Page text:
By The Cultural Story-Weaver
Worldview is “how we see the world.” Cultural awareness, on the other hand, is “the ability of standing back from ourselves and becoming aware of our cultural values, beliefs, and perceptions,” according to the Culturosity Group. It’s asking ourselves questions like:
Why do we do things that way?
How do we see the world?
Why do we react in that particular way?
There are Four Degrees of Cultural Awareness (Culturosity)
1. My Way is the Only Way
People are aware of their own way of doing things and believe that their way is the only way. They tend to ignore cultural differences and their impact during this stage. Culturosity refers to this as the “Parochial Stage.” This was my degree of cultural awareness before I first left America at the age of 19 to study in France. I thought my American way was the only way . . . until I was exposed to another culture and saw another way of living.
I didn’t even realize that I carried my American culture with me in my suitcase until it suddenly collided with another culture—the French culture.
You can read more about my cross-cultural collision in “MY STORY”.
2. I Know Their Way, But My Way is Better
During this stage, people are aware of other ways of doing things. However, they still consider their way as the best way. People tend to perceive cultural differences as sources of problems and ignore them in order to reduce their significance. Culturosity refers to this as the “Ethnocentric Stage.”
In a recent conversation with my friend from Norway, she was describing her last trip to Guatemala to visit her husband’s family. While there, she struggled with their cultural differences around the notion of time. Norwegians are very prompt; whereas, Latin Americans can sometimes be “late” . . . sometimes “very late.” When my friend challenged her husband’s family about being on time, they realized (maybe for the first time) that there were obvious cultural differences between them. However, the problem, the tension, and the significance of their cultural differences were ignored. My Norwegian friend would simply have to adjust to their way and their notion of time.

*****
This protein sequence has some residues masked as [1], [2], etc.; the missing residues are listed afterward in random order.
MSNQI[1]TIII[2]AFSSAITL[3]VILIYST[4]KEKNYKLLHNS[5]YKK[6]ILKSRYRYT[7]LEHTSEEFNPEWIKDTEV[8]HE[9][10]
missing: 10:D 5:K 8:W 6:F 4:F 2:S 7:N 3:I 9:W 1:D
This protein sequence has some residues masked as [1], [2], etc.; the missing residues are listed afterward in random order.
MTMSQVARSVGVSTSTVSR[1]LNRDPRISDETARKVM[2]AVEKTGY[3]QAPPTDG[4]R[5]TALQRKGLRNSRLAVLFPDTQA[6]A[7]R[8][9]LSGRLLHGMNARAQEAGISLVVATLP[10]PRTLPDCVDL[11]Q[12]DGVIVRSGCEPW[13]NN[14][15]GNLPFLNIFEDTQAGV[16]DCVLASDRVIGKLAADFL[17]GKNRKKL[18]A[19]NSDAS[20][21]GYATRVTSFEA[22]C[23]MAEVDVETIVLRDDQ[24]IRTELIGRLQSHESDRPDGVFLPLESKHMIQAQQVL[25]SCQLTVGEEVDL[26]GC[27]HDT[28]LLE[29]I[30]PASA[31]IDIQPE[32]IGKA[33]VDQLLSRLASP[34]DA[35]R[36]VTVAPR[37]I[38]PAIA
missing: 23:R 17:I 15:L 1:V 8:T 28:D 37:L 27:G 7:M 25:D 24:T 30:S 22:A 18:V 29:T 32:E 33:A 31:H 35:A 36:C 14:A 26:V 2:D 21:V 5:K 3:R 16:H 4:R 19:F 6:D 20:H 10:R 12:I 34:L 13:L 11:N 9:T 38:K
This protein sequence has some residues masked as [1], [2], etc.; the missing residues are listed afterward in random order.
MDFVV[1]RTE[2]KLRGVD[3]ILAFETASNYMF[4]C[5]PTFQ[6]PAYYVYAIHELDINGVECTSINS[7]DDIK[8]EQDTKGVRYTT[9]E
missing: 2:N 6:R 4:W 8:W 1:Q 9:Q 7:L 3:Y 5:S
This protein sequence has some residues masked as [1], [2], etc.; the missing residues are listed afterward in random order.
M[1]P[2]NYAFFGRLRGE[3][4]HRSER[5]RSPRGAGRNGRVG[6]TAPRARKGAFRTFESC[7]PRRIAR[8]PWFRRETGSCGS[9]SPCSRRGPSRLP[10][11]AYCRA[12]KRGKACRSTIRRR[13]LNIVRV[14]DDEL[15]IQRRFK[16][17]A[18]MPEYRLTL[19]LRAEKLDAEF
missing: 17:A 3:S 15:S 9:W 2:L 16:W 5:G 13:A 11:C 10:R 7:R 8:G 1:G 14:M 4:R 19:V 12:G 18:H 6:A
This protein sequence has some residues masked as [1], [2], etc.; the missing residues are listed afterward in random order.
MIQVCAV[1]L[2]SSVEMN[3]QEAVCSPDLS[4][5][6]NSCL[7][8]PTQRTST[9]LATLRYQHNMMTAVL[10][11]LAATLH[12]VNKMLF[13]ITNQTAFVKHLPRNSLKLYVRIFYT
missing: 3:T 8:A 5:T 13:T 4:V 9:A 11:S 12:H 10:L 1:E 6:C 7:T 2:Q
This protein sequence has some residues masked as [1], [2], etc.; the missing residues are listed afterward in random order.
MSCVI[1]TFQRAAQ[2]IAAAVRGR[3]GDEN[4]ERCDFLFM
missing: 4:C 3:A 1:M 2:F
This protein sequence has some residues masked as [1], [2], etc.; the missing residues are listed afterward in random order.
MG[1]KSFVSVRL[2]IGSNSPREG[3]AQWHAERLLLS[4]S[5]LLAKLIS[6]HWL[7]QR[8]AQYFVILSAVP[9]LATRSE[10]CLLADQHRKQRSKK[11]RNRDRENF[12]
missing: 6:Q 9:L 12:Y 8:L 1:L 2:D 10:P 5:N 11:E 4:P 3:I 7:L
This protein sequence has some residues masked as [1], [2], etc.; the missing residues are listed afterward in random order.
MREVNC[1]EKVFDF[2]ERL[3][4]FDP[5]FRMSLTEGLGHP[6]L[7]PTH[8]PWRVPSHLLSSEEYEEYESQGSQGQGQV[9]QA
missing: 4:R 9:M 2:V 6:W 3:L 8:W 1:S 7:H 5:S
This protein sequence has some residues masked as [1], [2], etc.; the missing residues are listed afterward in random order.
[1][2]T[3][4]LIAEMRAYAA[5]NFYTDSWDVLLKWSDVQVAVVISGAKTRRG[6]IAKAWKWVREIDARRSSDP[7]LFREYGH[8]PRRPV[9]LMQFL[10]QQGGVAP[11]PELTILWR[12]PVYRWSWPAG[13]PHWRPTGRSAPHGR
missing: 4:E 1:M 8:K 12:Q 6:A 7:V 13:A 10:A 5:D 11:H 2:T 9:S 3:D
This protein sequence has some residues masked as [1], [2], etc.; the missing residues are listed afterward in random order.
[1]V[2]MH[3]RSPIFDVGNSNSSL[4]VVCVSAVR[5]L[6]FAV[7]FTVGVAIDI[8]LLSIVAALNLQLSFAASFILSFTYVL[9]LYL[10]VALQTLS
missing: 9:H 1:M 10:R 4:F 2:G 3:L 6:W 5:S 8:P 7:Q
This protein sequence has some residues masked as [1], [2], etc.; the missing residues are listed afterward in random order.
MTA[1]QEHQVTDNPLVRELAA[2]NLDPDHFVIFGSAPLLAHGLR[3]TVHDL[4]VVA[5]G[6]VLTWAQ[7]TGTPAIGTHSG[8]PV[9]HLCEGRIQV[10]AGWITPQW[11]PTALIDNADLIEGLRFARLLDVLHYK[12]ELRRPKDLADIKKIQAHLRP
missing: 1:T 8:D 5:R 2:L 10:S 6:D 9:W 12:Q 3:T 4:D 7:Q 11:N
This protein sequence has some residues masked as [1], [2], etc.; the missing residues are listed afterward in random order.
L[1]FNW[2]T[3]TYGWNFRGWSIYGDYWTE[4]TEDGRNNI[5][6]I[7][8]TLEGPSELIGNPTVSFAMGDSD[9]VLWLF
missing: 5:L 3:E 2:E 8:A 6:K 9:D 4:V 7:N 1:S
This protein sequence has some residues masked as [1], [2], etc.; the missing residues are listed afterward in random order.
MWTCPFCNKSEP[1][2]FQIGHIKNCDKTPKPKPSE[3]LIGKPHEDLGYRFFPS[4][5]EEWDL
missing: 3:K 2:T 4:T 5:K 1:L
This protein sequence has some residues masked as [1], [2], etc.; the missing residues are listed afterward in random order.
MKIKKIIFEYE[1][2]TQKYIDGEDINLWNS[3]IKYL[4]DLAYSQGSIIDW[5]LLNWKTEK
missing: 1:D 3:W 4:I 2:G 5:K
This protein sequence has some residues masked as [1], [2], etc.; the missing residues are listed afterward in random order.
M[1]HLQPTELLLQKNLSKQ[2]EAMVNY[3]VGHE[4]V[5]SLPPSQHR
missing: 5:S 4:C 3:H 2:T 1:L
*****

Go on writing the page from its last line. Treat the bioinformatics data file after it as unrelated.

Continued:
3. My Way and Their Way
People become aware of their own way of doing things and others’ ways of doing things. According to the situation, they will choose the way that seems best to them. In this stage, people tend to realize that there are both problems and benefits resulting from cultural differences. They begin to look at cultural diversity and search for new solutions and alternatives. Culturosity refers to this as the “Synergistic Stage.”
As an American married to a Frenchman, this is the reality of our cross-cultural marriage and family life. We are almost always aware of our different ways of doing things (American and French), and we are forced to constantly choose the way that seems best for each situation. (Which language will we speak in our home? Which Christmas traditions will we celebrate this year? How will be discipline and educate our children?) There are obvious advantages and disadvantages in each of our cultures—leading to tensions, problems, and benefits—but we try to use our cultural diversity for our good and the good of our children.
After years of cross-cultural marriage and family life . . . we gradually developed “Our Way.”
4. Our Way
People from various cultural backgrounds gather together to create their own culture of shared meanings. They dialogue together, create new meanings and new rules for a particular situation. Culturosity refers to this stage as the “Participatory Third Culture Stage.” This is the beauty of our many years of cross-cultural marriage and family life. It also describes the uniqueness of our “Oasis of Cultures” (https://culturalstoryweaver.com/i-found-my-oasis-of-cultures/) that we have formed around the world. We love to gather together—representing 10 or more countries and a smattering of diverse cultures and languages. We dialogue together, we learn from each other, we share our cultures with each other, and we create a new “third culture” together—an “international culture” wherever we are.
Why is Cultural Awareness Important?
Culturosity is defined as:
1. A desire to learn about and engage with other cultures
2. An essential mindset in a global world
3. Today’s competitive advantage
Having cultural awareness makes us global citizens! It helps us break down cultural barriers and build cultural bridges. I know it’s a cliché, but it truly can help us “change the world.” When we break down those cultural barriers, we learn to love those who are different from us. We begin tosee the beauty in our diversity which truly can “make the world a better place.”
As we begin to see our own culture and understand ourselves better, we will be better able to relate to people of other cultures—resulting in less cultural conflict and more cultural connection.
If you would like to put on your cultural glasses and develop your cultural awareness, join us on the “5-Day Cultural Awareness Challenge.” Sign up here.
Let’s Weave Cultures!
When you look at the four degrees of cultural awareness according to Culturosity, where do you see yourself? What can you do to develop your own cultural awareness—expand your global tapestry—right where you are? We invite you to tell us your own cultural stories and global adventures . . . as you engage with the world, breaking down barriers, building bridges, and “weaving cultures”!
Please visit the Cultural Story-Weaver at: www.culturalstoryweaver.com